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Pakistan asks for international attention to US military equipment in Afghanistan

A day after the US government denied it had left military equipment in Afghanistan, Pakistan’s Foreign Ministry expressed concerns over the U.S. weaponry left in the country after its chaotic withdrawal in 2021.  

Mumtaz Zahra Baloch, the ministry’s spokesperson, asked for international attention to the matter in a press conference on Monday, September 8, claiming that the American weapons are reportedly in the hands of extremist groups. 

As evidence, Ms. Baloch referenced a recent incident where assailants from Tahrik Taliban Pakistan (TTP) attacked military outposts in Kalash in the northwestern region of Chitral. The hours-long skirmish left four Pakistan soldiers and 12 militants dead.

Yesterday, John Kirby, the US National Security Council spokesperson, said that his country has not left behind any operational military equipment or weaponry in Afghanistan. The usable military gear currently present in the country, Mr. Kibry said, is what the U.S. had transferred to the former government of Afghanistan long before the withdrawal of its troops.

Ms. Baloch said that the incident in Chitral had been brought to the Taliban’s attention, claiming that militants crossed the border from Afghanistan and carried sophisticated weaponry “We do not blame anyone, but weapons left in Afghanistan require global attention since they have fallen in the hands of terrorist groups now,” she said.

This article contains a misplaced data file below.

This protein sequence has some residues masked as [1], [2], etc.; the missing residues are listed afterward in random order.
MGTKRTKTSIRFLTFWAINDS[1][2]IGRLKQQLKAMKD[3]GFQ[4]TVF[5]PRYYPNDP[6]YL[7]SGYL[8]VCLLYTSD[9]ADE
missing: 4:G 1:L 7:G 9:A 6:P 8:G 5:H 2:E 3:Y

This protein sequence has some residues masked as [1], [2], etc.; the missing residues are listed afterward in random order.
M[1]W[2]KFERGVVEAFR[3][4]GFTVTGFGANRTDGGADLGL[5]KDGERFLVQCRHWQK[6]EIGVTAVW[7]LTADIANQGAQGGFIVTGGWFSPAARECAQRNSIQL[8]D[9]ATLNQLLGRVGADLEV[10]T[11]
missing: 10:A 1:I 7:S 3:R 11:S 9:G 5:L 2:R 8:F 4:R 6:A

The presence of U.S. military equipment, now under the Taliban’s control, has sparked global concerns, particularly at the regional level. Anwarul-Haq Kakar, Pakistan’s acting prime minister, had previously voiced concerns that the U.S. equipment in Afghanistan was now empowering insurgents, posing serious security challenges for the region. 

Earlier this year, NBC News reported that Kashmiri militants had secured US weapons previously stationed in Afghanistan. 

Reports suggest that the U.S. had transferred an estimated $18.6 billion worth of military equipment to the Afghanistan National Defense and Security Forces (ANDSF) over a span of 16 years. A significant portion of this equipment, worth $ 7.2 billion, remained in the country following the United States’ departure in August 2021.